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I am using some Google webfonts on my page. Using the code Google supplied, I've put

<link href='http://fonts.googleapis.com/css?family=Pirata+One' rel='stylesheet' type='text/css'>

in the <head>.
A look inside this CSS reveals that the actual font is hosted at http://themes.googleusercontent.com.

Now I want to use DNS prefetching, but what domain should I use? http://fonts.googleapis.com, http://themes.googleusercontent.com or both?

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1 Answer 1

up vote 4 down vote accepted

Both:

Explicit prefetches

Typically the browser only scans the HTML for foreign domains. If you have resources that are outside of your HTML (a javascript request to a remote server or a CDN that hosts content that may not be present on every page of your site, for example) then you can queue up a domain name to be prefetched.

<link rel="dns-prefetch" href="//example.com">
<link rel="dns-prefetch" href="//ajax.googleapis.com">

You can use as many of these as you need, but it's best if they are all immediately after the Meta Charset element (which should go right at the top of the head), so the browser can act on them ASAP.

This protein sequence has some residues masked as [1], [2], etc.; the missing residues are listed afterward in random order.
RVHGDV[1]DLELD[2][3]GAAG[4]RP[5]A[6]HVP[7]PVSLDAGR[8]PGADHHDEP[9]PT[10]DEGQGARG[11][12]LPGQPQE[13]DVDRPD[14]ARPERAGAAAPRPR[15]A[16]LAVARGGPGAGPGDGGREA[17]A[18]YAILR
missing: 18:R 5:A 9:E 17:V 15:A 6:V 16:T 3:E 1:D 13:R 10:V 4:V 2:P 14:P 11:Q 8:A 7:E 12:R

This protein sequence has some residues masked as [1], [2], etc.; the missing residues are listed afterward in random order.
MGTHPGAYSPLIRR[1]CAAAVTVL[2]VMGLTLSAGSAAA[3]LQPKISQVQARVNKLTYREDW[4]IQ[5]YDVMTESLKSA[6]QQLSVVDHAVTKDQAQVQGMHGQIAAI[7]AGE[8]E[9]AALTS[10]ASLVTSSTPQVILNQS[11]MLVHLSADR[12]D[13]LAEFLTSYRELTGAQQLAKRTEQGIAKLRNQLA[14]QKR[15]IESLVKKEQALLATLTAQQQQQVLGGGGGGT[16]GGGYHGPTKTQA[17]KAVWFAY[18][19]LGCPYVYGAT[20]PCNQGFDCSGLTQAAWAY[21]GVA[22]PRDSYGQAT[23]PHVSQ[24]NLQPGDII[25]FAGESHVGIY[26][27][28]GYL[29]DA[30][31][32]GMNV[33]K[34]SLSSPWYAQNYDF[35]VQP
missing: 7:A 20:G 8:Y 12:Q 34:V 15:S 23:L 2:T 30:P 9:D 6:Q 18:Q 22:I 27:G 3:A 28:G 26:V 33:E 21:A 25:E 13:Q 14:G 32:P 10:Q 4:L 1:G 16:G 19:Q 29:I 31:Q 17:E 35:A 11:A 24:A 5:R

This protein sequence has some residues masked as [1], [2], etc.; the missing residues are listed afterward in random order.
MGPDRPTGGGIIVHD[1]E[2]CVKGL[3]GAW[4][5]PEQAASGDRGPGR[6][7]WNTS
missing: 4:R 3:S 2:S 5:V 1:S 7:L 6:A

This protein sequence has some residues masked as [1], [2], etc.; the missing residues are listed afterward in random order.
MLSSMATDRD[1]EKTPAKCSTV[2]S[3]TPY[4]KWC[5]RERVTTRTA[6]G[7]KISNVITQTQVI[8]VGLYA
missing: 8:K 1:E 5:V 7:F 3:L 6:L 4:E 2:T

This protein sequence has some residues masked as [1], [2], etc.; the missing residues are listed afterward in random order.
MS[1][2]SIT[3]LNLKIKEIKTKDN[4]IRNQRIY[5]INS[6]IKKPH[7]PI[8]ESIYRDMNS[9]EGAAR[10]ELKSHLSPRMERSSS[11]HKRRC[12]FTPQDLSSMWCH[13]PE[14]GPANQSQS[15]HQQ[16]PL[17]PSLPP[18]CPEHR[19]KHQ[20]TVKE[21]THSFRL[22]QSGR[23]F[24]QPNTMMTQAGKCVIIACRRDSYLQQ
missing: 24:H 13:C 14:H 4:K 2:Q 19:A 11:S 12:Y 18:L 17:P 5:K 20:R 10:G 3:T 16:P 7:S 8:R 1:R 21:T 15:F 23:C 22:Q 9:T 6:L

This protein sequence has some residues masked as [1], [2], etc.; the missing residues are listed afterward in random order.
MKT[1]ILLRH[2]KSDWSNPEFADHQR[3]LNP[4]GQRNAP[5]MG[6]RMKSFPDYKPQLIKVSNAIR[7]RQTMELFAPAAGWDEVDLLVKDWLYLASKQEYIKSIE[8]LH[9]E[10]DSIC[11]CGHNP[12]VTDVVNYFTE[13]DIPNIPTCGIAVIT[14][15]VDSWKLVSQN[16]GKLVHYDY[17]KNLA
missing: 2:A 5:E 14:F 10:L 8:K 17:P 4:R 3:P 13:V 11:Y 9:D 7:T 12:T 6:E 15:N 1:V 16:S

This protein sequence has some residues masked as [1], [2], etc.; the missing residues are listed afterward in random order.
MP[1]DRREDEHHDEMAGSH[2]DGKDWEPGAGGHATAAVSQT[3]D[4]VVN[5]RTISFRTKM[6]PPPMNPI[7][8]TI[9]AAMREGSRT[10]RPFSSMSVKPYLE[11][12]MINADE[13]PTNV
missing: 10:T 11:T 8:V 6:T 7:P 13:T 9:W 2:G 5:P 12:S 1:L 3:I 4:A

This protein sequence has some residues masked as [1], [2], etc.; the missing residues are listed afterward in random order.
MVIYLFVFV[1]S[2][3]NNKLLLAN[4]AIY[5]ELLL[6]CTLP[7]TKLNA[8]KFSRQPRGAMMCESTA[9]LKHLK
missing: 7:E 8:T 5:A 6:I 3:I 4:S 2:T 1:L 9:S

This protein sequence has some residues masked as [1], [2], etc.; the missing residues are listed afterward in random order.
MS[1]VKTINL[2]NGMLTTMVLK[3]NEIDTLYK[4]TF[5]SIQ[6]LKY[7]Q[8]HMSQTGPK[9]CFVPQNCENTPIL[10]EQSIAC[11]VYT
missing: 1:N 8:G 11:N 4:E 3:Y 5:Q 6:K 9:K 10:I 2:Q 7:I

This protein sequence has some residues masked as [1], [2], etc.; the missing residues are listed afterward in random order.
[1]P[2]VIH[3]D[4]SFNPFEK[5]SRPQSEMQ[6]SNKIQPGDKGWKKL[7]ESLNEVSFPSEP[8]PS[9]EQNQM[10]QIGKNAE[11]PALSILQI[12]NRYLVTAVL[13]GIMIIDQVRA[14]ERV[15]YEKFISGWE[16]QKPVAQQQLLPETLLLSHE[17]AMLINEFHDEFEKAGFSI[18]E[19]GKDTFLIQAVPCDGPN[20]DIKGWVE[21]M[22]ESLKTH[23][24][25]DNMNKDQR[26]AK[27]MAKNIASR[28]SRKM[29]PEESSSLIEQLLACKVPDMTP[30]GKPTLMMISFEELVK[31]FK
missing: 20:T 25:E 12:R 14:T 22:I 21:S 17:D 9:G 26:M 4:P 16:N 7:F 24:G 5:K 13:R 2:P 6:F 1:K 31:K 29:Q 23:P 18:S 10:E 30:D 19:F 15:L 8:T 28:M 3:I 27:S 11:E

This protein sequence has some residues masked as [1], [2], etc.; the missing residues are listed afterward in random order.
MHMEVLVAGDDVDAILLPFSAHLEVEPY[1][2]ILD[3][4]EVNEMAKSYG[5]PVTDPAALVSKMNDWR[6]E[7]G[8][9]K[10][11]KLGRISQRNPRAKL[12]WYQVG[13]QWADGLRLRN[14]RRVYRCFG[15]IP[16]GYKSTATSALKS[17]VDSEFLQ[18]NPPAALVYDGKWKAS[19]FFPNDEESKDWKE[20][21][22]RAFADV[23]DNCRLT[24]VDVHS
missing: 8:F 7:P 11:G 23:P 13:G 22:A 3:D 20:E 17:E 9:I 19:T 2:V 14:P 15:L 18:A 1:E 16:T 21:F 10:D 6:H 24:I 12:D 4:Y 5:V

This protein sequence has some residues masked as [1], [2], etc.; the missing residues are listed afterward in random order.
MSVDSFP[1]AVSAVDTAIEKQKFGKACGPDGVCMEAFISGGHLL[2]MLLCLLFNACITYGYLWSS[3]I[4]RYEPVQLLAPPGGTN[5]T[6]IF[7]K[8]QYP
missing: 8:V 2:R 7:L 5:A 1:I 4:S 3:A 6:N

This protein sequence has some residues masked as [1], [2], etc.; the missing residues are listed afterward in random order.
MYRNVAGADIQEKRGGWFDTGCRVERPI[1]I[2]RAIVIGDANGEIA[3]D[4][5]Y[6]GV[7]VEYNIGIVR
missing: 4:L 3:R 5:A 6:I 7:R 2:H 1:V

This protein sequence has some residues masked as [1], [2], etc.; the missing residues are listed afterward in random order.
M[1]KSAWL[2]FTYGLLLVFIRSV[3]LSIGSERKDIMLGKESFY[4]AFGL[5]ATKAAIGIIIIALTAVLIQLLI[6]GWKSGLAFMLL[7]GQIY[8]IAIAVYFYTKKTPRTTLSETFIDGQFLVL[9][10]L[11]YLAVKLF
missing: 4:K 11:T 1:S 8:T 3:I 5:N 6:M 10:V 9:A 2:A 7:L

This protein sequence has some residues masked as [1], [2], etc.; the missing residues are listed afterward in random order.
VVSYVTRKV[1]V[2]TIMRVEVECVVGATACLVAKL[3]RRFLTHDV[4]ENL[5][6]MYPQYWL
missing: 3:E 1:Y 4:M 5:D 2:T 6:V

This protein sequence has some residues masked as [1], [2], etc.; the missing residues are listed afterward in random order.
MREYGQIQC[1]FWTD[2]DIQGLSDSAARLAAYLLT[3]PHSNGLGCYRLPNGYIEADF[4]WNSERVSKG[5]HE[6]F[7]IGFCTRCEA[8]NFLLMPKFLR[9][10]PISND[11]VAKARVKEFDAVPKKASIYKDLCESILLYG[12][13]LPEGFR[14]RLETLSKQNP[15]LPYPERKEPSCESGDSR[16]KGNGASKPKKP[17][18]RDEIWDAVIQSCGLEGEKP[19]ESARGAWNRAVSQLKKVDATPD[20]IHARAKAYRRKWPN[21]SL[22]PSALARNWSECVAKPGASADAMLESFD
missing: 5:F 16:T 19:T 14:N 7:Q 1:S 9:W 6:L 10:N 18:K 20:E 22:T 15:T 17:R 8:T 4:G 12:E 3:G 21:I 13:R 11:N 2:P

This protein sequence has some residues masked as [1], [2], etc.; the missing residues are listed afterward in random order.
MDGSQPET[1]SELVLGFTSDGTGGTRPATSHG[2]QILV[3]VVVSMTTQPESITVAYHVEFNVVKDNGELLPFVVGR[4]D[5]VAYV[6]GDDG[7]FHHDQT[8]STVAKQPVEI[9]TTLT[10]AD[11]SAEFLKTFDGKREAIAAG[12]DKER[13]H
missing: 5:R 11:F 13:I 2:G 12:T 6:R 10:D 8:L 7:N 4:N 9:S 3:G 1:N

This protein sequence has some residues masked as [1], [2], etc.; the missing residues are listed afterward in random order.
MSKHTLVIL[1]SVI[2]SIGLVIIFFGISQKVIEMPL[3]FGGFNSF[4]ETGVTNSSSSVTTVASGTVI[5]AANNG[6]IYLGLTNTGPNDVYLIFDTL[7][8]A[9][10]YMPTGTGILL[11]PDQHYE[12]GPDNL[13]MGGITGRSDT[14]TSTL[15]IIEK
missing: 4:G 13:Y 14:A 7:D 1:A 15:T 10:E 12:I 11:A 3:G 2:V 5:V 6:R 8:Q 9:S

Source: https://github.com/h5bp/html5-boilerplate/blob/master/doc/extend.md#explicit-prefetches

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Super cool, thank you! But if I've understood that correctly, if the fonts appear on every page, the prefetching does not make that much sense because they get loaded anyway and are then cached. Can you confirm this? –  Sven Feb 12 '13 at 10:25
    
Yes, that is correct from my understanding; the prefetching is most useful when you have non-html content on differing sites that involves page rendering. Maybe try poking around with and without your dns prefetching, to see if it significantly affects your page loading times. See: tools.pingdom.com/fpt –  Anew Feb 13 '13 at 2:39

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